The Iberian Peninsula known as Iberia, is located in the southwest corner of the European continent. The peninsula is principally divided between Spain and Portugal, comprising most of their territory, as well as a small area of France and the British overseas territory of Gibraltar. With an area of 596,740 square kilometres, a population of 53 million, it is the second largest European peninsula by area, after the Scandinavian Peninsula; the word Iberia is a noun adapted from the Latin word "Hiberia" originated by the Ancient Greek word Ἰβηρία by Greek geographers under the rule of the Roman Empire to refer to what is known today in English as the Iberian Peninsula. At that time, the name did not describe a single political entity or a distinct population of people. Strabo's'Iberia' was delineated from Keltikē by the Pyrenees and included the entire land mass southwest of there. With the fall of the Roman Empire and the establishment of the new Castillian language in Spain, the word "Iberia" appeared for the first time in use as a direct'descendant' of the Greek word "Ἰβηρία" and the Roman word "Hiberia".
The ancient Greeks reached the Iberian Peninsula, of which they had heard from the Phoenicians, by voyaging westward on the Mediterranean. Hecataeus of Miletus was the first known to use the term Iberia, which he wrote about circa 500 BC. Herodotus of Halicarnassus says of the Phocaeans that "it was they who made the Greeks acquainted with... Iberia." According to Strabo, prior historians used Iberia to mean the country "this side of the Ἶβηρος" as far north as the river Rhône in France, but they set the Pyrenees as the limit. Polybius respects that limit, but identifies Iberia as the Mediterranean side as far south as Gibraltar, with the Atlantic side having no name. Elsewhere he says that Saguntum is "on the seaward foot of the range of hills connecting Iberia and Celtiberia." Strabo refers to the Carretanians as people "of the Iberian stock" living in the Pyrenees, who are distinct from either Celts or Celtiberians. According to Charles Ebel, the ancient sources in both Latin and Greek use Hispania and Hiberia as synonyms.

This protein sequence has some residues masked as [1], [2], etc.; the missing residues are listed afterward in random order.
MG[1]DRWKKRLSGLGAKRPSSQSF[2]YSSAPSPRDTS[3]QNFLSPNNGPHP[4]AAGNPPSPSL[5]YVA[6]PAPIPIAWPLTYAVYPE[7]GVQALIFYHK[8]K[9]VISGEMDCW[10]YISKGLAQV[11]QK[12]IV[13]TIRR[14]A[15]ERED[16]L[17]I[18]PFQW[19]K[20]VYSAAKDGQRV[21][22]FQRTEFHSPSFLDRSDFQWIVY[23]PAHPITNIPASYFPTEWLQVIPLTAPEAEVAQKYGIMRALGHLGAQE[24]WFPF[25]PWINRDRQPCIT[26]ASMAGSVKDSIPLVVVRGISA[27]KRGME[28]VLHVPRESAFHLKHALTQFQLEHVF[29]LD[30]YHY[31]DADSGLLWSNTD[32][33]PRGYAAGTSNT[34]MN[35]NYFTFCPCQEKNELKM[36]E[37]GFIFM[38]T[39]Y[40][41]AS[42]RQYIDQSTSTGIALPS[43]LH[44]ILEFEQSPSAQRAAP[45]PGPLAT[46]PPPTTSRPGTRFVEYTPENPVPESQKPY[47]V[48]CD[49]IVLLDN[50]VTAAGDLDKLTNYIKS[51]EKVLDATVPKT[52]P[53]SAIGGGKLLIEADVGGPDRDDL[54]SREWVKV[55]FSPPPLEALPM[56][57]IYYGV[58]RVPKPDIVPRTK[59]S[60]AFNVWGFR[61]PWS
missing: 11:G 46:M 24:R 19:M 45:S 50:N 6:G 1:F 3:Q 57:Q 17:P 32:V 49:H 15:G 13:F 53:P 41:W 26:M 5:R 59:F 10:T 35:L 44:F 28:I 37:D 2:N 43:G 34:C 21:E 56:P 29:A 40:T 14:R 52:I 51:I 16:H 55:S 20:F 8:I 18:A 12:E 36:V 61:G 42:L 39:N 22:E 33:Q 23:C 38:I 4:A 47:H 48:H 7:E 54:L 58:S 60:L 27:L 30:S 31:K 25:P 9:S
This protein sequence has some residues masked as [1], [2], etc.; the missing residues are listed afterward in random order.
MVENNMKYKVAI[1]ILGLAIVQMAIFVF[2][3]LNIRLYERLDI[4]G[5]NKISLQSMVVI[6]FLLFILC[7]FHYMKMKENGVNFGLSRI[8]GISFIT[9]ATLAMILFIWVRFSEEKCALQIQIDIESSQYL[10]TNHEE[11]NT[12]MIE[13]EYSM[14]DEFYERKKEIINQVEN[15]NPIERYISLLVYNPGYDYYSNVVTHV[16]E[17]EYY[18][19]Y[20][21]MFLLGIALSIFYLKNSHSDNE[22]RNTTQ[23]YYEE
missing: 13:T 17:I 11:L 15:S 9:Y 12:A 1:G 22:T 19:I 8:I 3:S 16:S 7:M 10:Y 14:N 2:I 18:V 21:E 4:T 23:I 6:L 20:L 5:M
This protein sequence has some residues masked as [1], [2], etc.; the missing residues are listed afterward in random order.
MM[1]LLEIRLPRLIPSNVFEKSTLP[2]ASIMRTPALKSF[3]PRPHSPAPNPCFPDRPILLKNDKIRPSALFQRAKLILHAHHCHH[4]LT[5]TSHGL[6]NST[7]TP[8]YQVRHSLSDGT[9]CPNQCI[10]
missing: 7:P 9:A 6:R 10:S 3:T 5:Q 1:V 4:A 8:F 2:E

The confusion of the words was because of an overlapping in geographic perspectives. The Latin word Hiberia, similar to the Greek Iberia translates to "land of the Hiberians"; this word was derived from the river Ebro. Hiber was thus used as a term for peoples living near the river Ebro; the first mention in Roman literature was by the annalist poet Ennius in 200 BC. Virgil refers to the Ipacatos Hiberos in his Georgics; the Roman geographers and other prose writers from the time of the late Roman Republic called the entire peninsula Hispania. In Greek and Roman antiquity, the name Hesperia was used for both the Iberian Peninsula. Since Roman antiquity, Jews gave the name Sepharad to the Peninsula; as they became politically interested in the former Carthaginian territories, the Romans began to use the names Hispania Citerior and Hispania Ulterior for'near' and'far' Hispania. At the time Hispania was made up of three Roman provinces: Hispania Baetica, Hispania Tarraconensis, Hispania Lusitania.